Britain‘s Industrial Survival Co-operative Communities at Work The World as an Economic Entity

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    WITHIN a decade the concept ‘economics' has gone out of vogue and ‘political economy' has again taken its place. This is perhaps not so surprising at a time when attention is turned from analysis to application. Mr. Bowen is definitely a political economist ; and the use of this self-styled title is evidently a warning not to expect any systematic analysis. His examination of the necessary conditions for Britain‘s economic recovery unhesitatingly introduces biological and political factors. Indeed, any realistic approach to applied economic problems could scarcely fail to do so. But after having read the book through, the reader might well wonder what the formulation of "the two main world economic problems"-a declining population and unemploy-f ment-has to do with the future industrial organisa-1 tion of Britain, dealt with in the concluding chapter. I There is no attempt to analyse fully or assess the i relevant problems facing Britain and to reach, through : such an analysis, certain conclusions.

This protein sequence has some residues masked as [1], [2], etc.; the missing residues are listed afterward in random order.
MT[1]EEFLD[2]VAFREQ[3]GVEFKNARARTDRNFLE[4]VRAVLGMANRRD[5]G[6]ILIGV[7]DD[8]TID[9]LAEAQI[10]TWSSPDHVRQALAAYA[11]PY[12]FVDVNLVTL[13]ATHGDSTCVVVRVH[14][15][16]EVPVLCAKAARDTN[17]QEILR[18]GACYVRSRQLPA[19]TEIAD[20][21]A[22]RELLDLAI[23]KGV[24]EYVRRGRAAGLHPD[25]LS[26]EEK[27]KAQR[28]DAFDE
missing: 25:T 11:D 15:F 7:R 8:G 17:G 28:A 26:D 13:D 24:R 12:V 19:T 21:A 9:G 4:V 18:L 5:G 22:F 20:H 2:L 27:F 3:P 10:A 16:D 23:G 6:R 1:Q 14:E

Britain‘s Industrial Survival

    By Ian Bowen. Pp. 204. (London: Faber and Faber, Ltd., 1947.) 12s. 6d. net.

    Co-operative Communities at Work

    By Henrik F. Infield. (International Library of Sociology and Social Reconstruction.) Pp. x + 182. (London: Kegan Paul and Co., Ltd., 1947.) 15s. net.

    The World as an Economic Entity

    By Business and Brotherhood and Res et Caritas. Pp. viii + 218. (Nicosia, Cyprus: Guebenlian Press, 1946.) 7s. 6d.

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    Britain‘s Industrial Survival Co-operative Communities at Work The World as an Economic Entity. Nature 162, 45–46 (1948) doi:10.1038/162045a0

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